Hybrid Anaerobic Baffled Reactor (HABR) is a development technology from the Anaerobic Baffled Reactor (ABR), which was already known as a technology that is successful in treating domestic waste. Aims: The objectives of these studies were to investigate the efficiency of reducing BOD and phosphate levels in HABR with zeolite (ZE) and activated carbon (AC) media. Methodology and Results: HABR reactor made of acrylic material with a size of 90 cm x 20 cm x 30 cm. The reactor designed has 7 compartments, with details the first 5 compartments are suspended growth microorganism reactors and the next 2 compartments are attached growth microorganism reactors. Conclusion, significance, and impact of study: The result of the research showed that the efficiency of reducing BOD concentration in the reactor with ZE and AC media were 59.30% and 65.12%, respectively. The final BOD concentration in the AC reactor is 30 mg/L, this value meets the domestic wastewater quality standard required by East Java Governor Regulation Number 72 of 2013 concerning Wastewater Quality Standards for Industry and/or Other Business Activities. The final BOD concentration in the ZE reactor exceeded the required quality standard with a value of 35 mg/L. The final phosphate levels of the two reactors meet the wastewater quality standards for business and/or laundry activities with a maximum phosphate concentration of 10 mg/L. The final phosphate levels in the ZE and AC reactors were 3.74 mg/L and 8.79 mg/L, respectively. The efficiency of phosphate removal in ZE and AC reactors were 70.58% and 30.87%, respectively.
Muhammad Al Kholif, Joko Sutrinno, Indah Nurhayati, Retno Setianingrum
INDONESIAN JOURNAL OF URBAN AND ENVIRONMENTAL TECHNOLOGY, Volume 5, pp 40-50; https://doi.org/10.25105/urbanenvirotech.v5i1.10572

Abstract:
Aboratory wastewater is produced through laboratory activities. Laboratory wastewater can have a large impact on the environment if it is not processed before being discharged into the water body. Laboratory waste treatment can be carried out using suspended growth technology to reduce pollutant loads, especially Biological Oxygen Demand (BOD5) and Chemical Oxygen Demand (COD). Aims: This study aims to treat wastewater produced by the activity of laboratory using suspended growth technology. Methodology and Results: This research was conducted by finding the most efficient rotor rotation in degrading the load of BOD5 and COD pollutants. The reactor used is a Mixed Flow Reactor type reactor made of acrylic material with a thickness of 5.5 mm. The reactor is arranged into three series with the same sampling time and different rotor turns that expressed in rotors per minute (rpm). The reactor series consists of Reactor I with 50 rpm rotor rotation speed, 100 rpm Reactor II and 150 rpm Reactor III. Processing is carried out using 8 hours of detention time and variation of sampling time every 8 hours. Conclusion, significant and impact study: From the results of the study obtained the highest level of effectiveness of reducing pollutant load on processing using 150 rpm rotor rotation and 40 hours sampling time which is 94.6% for BOD5 parameters and 94.4% for COD parameters.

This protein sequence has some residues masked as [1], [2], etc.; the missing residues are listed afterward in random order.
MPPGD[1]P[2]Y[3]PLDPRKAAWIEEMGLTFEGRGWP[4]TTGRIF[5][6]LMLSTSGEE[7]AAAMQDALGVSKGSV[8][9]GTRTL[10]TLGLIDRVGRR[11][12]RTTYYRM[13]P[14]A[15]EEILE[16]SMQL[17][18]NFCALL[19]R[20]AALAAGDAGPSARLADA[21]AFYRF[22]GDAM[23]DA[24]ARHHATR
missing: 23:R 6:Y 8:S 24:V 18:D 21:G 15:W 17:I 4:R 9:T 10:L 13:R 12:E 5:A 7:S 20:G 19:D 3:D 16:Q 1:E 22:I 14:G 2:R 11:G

Astri Rinanti, Melati Ferianita Fachrul, Rositayanti Hadisoebroto, Sinthya Desty, Rahmadhania Rahmadhania, Della Annisa Widyaningrum, Noor Aida Saad
INDONESIAN JOURNAL OF URBAN AND ENVIRONMENTAL TECHNOLOGY, Volume 5, pp 51-71; https://doi.org/10.25105/urbanenvirotech.v5i1.10747

Abstract:
Industrial waste that contains heavy metal can cause environmental problem because of its toxicity, persistency and accumulation level in the environment. Biosorption process is highly influenced by temperature, pH, light, contact time, and ratio of surface area. Microalgae which possess two functional groups that are able to react on metal ion in a solution can be exploited to overcome environmental pollution due to heavy metal compound. Closed cultivation system in a photobioreactor is utilized to overcome contamination and evaporation problems on open pond system. Heavy metal analysis is conducted by utilizing Atomic Absorption Spectroscopy (AAS), Fourier Transform Infra-Red (FTIR), and Scanning Electron Microscope (SEM). This article provides information on biosorption as alternative technology to overcome heavy metal in water areas with no side effects on the environment with advantages of the absence of secondary pollutants, high level of efficiency, and relatively economic compared to physic-chemical method heavy metal removal methods
Astri Rinanti
INDONESIAN JOURNAL OF URBAN AND ENVIRONMENTAL TECHNOLOGY, Volume 5; https://doi.org/10.25105/urbanenvirotech.v5i1.10751

Yureana Wijayanti, Markus Fittkow, Riana Ayu Kusumadewi, Oki Setyandito